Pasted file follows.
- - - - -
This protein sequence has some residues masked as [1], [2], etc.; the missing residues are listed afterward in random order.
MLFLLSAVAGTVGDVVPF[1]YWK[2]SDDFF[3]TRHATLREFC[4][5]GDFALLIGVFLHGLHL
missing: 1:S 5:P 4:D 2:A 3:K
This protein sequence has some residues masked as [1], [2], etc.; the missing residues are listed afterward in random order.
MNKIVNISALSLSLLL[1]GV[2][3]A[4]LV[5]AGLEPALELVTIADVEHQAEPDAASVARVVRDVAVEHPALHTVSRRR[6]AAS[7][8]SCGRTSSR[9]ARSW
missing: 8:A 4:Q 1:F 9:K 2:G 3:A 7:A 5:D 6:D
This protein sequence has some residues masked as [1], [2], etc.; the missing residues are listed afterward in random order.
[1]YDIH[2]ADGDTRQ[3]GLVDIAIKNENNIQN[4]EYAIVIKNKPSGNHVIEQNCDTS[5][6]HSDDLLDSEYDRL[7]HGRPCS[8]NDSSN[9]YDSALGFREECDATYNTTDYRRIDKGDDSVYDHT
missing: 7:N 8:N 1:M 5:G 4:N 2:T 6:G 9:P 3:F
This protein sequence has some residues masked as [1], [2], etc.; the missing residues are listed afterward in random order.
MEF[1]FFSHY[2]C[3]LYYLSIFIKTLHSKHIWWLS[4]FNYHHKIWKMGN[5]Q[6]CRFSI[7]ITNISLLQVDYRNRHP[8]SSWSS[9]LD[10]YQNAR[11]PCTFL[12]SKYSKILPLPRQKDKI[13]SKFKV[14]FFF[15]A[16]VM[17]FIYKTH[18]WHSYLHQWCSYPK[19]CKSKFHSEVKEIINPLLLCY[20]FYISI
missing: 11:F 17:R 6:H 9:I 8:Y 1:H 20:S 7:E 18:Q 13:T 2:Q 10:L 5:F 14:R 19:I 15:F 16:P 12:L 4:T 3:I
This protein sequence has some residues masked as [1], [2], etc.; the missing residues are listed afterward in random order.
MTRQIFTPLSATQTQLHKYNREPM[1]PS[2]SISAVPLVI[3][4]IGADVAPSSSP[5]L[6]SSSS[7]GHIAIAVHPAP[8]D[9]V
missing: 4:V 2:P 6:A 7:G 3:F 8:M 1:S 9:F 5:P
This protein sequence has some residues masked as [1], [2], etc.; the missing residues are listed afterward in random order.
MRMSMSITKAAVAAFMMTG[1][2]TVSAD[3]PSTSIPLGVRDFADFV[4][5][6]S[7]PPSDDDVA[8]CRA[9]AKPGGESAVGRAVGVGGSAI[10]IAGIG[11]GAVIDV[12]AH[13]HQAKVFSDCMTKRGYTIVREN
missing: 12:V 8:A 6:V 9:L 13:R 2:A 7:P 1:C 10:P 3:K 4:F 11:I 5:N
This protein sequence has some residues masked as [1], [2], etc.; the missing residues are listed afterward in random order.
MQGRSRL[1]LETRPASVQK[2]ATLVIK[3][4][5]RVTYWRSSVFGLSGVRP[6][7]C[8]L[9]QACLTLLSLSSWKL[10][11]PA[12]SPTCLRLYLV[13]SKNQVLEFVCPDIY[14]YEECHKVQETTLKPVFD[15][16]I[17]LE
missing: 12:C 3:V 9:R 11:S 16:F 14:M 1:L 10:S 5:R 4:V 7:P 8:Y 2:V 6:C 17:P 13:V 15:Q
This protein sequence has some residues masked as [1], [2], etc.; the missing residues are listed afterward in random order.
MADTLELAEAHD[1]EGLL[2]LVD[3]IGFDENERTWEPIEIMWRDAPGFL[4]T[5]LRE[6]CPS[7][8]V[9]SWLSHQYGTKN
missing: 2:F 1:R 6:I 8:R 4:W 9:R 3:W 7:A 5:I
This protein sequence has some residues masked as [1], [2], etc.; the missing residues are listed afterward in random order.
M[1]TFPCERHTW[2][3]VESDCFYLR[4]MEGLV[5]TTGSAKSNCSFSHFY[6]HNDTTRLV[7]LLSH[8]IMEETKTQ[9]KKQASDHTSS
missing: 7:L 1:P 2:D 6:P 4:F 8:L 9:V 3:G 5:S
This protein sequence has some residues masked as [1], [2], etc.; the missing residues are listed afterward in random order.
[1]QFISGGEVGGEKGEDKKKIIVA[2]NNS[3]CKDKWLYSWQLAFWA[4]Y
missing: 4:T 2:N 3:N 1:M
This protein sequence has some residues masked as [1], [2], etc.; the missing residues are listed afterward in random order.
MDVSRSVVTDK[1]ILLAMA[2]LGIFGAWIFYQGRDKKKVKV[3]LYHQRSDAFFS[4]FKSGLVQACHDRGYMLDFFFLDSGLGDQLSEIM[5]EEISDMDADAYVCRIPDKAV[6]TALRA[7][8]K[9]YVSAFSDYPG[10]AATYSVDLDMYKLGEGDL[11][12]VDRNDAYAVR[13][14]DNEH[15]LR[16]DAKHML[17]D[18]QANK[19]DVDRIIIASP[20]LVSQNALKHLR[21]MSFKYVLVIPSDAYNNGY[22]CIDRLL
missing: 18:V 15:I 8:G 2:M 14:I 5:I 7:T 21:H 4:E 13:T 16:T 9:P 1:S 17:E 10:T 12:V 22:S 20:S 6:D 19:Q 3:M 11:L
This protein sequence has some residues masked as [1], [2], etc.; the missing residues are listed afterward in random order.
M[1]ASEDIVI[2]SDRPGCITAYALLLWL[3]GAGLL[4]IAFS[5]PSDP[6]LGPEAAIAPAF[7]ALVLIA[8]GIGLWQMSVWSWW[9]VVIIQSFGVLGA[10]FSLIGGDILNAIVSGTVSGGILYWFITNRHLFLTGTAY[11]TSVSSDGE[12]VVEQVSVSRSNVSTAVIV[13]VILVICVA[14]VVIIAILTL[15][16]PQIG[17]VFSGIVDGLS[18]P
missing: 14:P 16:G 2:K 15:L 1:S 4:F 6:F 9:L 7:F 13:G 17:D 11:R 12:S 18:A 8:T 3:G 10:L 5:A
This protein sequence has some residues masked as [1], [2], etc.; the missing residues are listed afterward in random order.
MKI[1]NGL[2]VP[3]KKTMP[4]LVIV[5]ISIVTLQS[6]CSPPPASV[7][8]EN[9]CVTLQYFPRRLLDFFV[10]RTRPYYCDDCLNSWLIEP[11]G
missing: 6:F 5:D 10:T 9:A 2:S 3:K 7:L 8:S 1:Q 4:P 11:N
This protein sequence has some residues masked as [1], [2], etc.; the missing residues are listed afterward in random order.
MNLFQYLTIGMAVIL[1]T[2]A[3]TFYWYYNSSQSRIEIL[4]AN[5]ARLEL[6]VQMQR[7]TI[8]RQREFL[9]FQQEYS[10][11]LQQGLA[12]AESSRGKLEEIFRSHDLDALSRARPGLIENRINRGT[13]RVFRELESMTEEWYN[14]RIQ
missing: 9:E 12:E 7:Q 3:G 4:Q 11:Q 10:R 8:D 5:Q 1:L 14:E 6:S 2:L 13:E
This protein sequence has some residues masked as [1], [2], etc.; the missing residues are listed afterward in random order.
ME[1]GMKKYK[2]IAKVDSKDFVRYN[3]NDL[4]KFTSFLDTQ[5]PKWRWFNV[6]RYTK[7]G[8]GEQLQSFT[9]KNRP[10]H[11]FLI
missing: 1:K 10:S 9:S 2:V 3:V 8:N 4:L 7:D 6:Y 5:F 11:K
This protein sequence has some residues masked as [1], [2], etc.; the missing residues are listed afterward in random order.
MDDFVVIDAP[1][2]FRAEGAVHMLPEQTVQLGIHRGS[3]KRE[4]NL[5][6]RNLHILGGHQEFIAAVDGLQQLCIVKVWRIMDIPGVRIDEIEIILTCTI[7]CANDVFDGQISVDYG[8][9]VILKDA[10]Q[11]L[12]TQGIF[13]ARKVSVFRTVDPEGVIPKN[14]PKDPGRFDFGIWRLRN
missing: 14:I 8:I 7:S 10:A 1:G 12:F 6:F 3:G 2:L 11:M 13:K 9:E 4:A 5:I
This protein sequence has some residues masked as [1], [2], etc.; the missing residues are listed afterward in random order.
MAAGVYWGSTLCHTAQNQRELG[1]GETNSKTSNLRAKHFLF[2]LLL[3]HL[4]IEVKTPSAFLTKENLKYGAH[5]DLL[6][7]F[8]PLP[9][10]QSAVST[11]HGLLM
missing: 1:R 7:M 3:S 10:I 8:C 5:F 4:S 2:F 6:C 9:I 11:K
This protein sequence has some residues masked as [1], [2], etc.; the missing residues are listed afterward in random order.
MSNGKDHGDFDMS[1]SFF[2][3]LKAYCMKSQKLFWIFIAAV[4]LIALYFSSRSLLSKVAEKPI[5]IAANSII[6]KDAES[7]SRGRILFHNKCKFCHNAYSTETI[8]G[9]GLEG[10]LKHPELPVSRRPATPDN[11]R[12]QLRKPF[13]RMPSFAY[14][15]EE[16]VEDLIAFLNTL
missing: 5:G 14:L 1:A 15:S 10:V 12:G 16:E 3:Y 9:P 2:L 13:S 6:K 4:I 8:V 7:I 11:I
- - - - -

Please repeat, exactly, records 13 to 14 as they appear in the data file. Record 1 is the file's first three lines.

This protein sequence has some residues masked as [1], [2], etc.; the missing residues are listed afterward in random order.
MKI[1]NGL[2]VP[3]KKTMP[4]LVIV[5]ISIVTLQS[6]CSPPPASV[7][8]EN[9]CVTLQYFPRRLLDFFV[10]RTRPYYCDDCLNSWLIEP[11]G
missing: 6:F 5:D 10:T 9:A 2:S 3:K 7:L 8:S 1:Q 4:P 11:N
This protein sequence has some residues masked as [1], [2], etc.; the missing residues are listed afterward in random order.
MNLFQYLTIGMAVIL[1]T[2]A[3]TFYWYYNSSQSRIEIL[4]AN[5]ARLEL[6]VQMQR[7]TI[8]RQREFL[9]FQQEYS[10][11]LQQGLA[12]AESSRGKLEEIFRSHDLDALSRARPGLIENRINRGT[13]RVFRELESMTEEWYN[14]RIQ
missing: 9:E 12:E 7:Q 3:G 4:Q 11:Q 10:R 8:D 5:Q 1:L 14:E 6:S 2:L 13:E